In conclusion, due to the history and work force of this small town, it is found to have an ageing deprived population. There is a large population of this age group with chronic diseases and high percentages have multiple conditions which can be complex to manage at times. These conditions are hypertension, diabetes and respiratory conditions. The respiratory conditions in this area have been primarily linked to the mining industry, and the management of long term conditions is a big part of the Community Nursing team’s role. It is important to educate the public and make them aware of the medical problems that are prevalent in this area. It is important to promote self-care and educate how the population can prevent these chronic illnesses from developing and to inform the older population of the services that are available to them in order to improve their care and quality of life.
- British History Online (1959). A History of the County of Stafford. Retrieved August 18th, 2018, from www.british-history.ac.uk/vch/staffs/vol5/pp149-162
- Cannock and District Foodbank (2018). Helping Local People in a Crisis. Retrieved August 30th, 2018, from https://cannockdistrict.foodbank.org.uk/
- Cannock Chase District Council (2017). District Needs Analysis 2017. Retrieved August 18th, 2018, from https://www.cannockchasedc.gov.uk/sites/default/files/05district_needs_analysis_and_ward_profiles_2017_rpt_-_cabinet_150617.pdf
- Cannock Chase District Council (2018). Activities. Retrieved August 30th, 2018, from https://www.cannockchasedc.gov.uk/content-z-tags/activities
- Cannock Chase History (2018). Retrieved 18th August, 2018 ,from https://www.cannockchasedc.gov.uk/custom/history.html
- English Indices of Deprivation 2015 – GOV.UK. (2017). Gov.uk. Retrieved 20th, August 2018, from https://www.gov.uk/government/statistics/english-indices-of-deprivation-2015
- I live here (2018) Retrieved August 20th, 2018, from https://www.ilivehere.co.uk/statastics-rugeley-staffordshire-33040.html
- Kingdom, U. & Midlands, W. (2018). Population Statistics, Charts, Map, Location, Weather and Web Information. Retrieved August 20th, 2018, from http://www.citypopulation.info/php/uk-england-westmidlands.php?cityid=E34002554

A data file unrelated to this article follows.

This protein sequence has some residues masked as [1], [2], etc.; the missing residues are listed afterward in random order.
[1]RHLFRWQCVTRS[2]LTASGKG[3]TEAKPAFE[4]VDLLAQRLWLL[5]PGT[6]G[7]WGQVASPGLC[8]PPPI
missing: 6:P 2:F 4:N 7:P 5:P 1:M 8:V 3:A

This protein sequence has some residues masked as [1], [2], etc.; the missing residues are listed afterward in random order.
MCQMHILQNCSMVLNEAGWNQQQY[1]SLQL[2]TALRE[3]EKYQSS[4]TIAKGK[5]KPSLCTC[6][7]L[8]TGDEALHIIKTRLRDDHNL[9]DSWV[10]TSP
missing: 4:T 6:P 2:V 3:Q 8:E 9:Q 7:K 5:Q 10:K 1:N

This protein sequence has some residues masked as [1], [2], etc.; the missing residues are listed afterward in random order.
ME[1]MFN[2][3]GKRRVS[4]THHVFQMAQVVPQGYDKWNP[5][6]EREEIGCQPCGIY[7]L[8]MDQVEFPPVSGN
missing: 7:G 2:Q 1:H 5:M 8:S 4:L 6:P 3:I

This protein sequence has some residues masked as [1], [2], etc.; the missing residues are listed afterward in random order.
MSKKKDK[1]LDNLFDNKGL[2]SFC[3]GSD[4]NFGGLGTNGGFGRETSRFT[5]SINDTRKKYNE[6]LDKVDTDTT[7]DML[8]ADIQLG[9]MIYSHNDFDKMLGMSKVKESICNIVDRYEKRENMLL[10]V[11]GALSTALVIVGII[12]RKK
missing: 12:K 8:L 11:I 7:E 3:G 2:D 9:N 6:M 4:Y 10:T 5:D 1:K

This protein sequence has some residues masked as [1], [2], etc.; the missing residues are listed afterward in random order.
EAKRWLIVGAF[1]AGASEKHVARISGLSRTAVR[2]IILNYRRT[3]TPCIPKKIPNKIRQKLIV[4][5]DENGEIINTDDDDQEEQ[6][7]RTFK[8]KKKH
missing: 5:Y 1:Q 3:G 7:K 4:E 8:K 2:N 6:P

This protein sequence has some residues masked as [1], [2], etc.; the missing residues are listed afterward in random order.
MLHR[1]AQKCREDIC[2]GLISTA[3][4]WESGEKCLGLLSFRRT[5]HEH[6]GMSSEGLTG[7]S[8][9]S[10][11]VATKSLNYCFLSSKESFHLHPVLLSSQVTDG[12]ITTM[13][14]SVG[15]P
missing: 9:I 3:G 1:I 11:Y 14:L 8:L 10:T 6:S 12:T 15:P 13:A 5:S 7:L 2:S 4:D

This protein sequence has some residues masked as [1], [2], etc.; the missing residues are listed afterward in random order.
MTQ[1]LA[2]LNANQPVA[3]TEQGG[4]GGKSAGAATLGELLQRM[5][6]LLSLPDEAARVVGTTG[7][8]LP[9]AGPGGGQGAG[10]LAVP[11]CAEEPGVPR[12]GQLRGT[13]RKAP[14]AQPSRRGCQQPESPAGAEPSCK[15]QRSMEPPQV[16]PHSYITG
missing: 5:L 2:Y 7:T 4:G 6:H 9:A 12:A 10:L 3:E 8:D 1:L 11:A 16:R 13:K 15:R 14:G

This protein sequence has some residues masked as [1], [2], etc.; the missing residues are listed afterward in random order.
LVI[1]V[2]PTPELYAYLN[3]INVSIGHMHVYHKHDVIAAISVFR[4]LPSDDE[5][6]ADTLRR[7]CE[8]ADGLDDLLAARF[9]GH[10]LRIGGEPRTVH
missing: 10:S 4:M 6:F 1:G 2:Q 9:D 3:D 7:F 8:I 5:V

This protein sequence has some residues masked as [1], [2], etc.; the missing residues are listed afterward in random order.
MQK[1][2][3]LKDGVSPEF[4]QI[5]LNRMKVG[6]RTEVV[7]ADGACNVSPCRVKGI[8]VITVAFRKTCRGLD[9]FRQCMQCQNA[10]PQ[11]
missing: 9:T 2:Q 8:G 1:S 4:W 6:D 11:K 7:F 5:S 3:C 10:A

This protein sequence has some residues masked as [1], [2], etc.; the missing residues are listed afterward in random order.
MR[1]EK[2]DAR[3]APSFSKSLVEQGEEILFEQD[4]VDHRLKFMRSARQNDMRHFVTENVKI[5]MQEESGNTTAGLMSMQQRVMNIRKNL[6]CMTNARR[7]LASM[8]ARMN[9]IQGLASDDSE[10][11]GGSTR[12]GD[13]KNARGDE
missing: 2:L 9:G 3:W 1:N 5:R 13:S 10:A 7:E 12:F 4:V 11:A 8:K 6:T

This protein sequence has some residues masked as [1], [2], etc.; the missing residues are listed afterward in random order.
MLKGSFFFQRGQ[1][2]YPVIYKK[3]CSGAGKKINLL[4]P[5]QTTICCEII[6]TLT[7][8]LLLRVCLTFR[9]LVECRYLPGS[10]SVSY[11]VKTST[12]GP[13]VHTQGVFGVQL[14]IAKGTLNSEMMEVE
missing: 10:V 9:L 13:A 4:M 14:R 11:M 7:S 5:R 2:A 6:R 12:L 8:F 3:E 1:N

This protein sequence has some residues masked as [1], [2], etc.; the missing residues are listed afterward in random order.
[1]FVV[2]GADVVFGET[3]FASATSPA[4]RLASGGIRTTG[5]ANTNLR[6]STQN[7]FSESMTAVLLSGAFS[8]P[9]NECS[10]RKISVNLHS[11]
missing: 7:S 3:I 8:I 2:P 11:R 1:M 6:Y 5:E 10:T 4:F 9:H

- O’Connor, J. (2013). Amazon Unpacked. Financial Times. p. 2
- Office for National Statistics (2018). Department for Work and Pensions. Retrieved August 20th, 2018, from https://www.gov.uk/government/statistics?departments%5B%5D=department-for-work-pensions
- Park Run (2018). RCGP. Retrieved August 25th, 2018, from http://www.rcgp.org.uk/about-us/news/2018/june/parkrun-uk-teams-up-with-rcgp-to-prescribe-active-lifestyles-to-patients-and-practice-staff.aspx
- Public Health Profiles (2018) Retrieved August 20th, 2018, from http://fingertips.phe.org.uk
- Rugeley Leisure Centre (2018). Retrieved August 30th, 2018, from http://www.rugeleyleisurecentre.org/
- Rugeley Phoenix Club (2018). Rugeley Phoenix Activities Club. Retrieved August 30th, 2018, from https://rugeleyphoenix.org.uk/about/
- Slimming World (2018). Retrieved August 30th, 2018, form https://www.slimmingworld.co.uk/joiningagroup/sitemap/counties/staffordshire/towns/rugeleyhill-(rugeley)/groups
- St Giles Hospice (2018). Bereavement Support. Retrieved September 1st, 2018, from https://www.stgileshospice.com/how-we-can-help-you/our-care/bereavement-support/
- Staffordshire County Council (1979). Rugeley Remembered [booklet]. Staffordshire County Council Education Department No. 34.
- The Trussell Trust (2018). Stop UK Hunger. Retrieved August 20th, 2018, from https://www.trusselltrust.org/